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Fighting extremism requires more than military response

botchway September 19, 2019


By Bernice Bessey

The United States Ambassador to Ghana, HE Stephanie Sullivan, has urged African leaders not to depend solely on military response as a means of tackling terrorism and violent extremism challenges facing the continent.

According to her, preventing the spread of violent extremism depended on strengthening law enforcement, border security, development, health, education, administration of justice, public outreach, good governance, and private sector growth that generates jobs

In her view, the solution to violent extremism required paying attention to all these mentioned areas and thinking beyond purely military responses.

“We must also remember that when military responses are applied, our armed forces must respect the human rights of the citizens they protect and defend in order to merit their public trust and confidence,” she urged

HE Stephanie Sullivan was addressing the opening ceremony of the West Africa-North Africa Directors of Military Intelligence Conference 2019, under the theme “Intelligence Support to Operation” held yesterday in Accra.

She added that though the various militaries, on a daily basis, are fighting terrorists and extremist groups, these are also constantly learning and adapting, seeking new ways to exploit the weaknesses of countries.

She said the borders are no meaning to these malign actors, “that is why protecting our own individual countries requires protecting the entire region.”

The Ambassador, in the light of this, underscored the need for military leaders to coordinate daily with other agencies and ministries within their respective countries to develop go’ernments’ response, not only to the threats the region faces, but also to the driving factors underlying those threats.

The Defence Minister, Dominic Aduna Bingab Nitiwul, on his part, called on heads of military intelligence in West and North Africa engaged in a two-day conference to design an international framework necessary to combat the menace.

According to him, contemporary crime had taken a dynamic and complex nature on the continent, hence, it calls for critical reflections by intelligence and security experts to foster collaborations against those common enemies.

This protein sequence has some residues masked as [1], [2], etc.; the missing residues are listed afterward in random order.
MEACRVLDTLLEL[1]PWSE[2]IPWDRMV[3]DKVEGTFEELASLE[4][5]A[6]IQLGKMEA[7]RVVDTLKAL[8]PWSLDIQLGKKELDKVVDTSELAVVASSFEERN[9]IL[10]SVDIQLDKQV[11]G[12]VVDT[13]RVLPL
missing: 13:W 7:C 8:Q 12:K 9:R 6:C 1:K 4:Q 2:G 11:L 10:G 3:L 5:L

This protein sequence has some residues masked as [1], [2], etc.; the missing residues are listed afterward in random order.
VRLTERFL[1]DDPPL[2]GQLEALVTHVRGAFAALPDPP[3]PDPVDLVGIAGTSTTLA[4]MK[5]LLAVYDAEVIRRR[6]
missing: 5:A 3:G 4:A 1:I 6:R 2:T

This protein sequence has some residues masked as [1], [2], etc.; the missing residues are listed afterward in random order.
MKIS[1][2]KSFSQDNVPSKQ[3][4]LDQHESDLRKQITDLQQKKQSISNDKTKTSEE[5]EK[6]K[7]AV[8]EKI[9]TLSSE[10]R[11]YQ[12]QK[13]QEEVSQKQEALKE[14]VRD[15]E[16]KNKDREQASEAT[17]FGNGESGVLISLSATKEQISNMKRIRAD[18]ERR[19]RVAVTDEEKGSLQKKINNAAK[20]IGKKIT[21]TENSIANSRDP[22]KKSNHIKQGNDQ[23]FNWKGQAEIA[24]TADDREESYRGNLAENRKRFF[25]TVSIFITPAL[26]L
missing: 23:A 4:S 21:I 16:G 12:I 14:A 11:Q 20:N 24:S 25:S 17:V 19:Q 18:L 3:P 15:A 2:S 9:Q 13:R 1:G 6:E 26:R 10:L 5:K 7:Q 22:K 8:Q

He said the maintenance of peace and security in Africa remains a critical challenge, as the continent is scourged by transnational and organised crimes that include terrorism, political strife, civil wars, violent extremisms, cyber-crimes, and farmer-herder conflicts.

“The situation is compounded by poverty, limited economic opportunities, environmental degradation, health pandemics, political and economic interferences from within and without. These contemporary threats facing our countries call for greater collaboration than ever, and are likely to dominate our discussions, as we have assembled here today for the purpose of achieving a common objective,” he said.

He said violent extremist activities had taken root in some countries in the East and Horn of Africa, and have extended to the Lake Chad Basin and the Sahel region, adding that these activities had given rise to population marginalisation and institutional dislocations, making it difficult for states to maintain peace and order.

He continued that despite political and diplomatic discussions, scholarly discourses, and civil society engagements could bring legitimacy and relevance to policies on peace and security, as these threats continue to grow.

Mr Nitiwul reiterated President Akufo-Addo’s call on African leaders to prioritise access to education for Africa’s youth, as a means of combating terrorism and violent extremism, since about 89 million young Africans of school-going age are not in school.

The Defence Minister then urged the heads of military intelligence to use the conference as a great opportunity to make up for the shortfalls in intelligence gathering and sharing.

“Let me conclude by reminding all of us that the solutions of stabilising West and North Africa to halt the spread of violent extremism and to safeguard the territorial integrity of our respective countries, largely rests with us.

“Let me also add without hesitation that intelligence is key in the fight against violent extremism in Africa, and I, therefore, urge all countries in Africa to upgrade and enhance their intelligence capabilities,” he charged.

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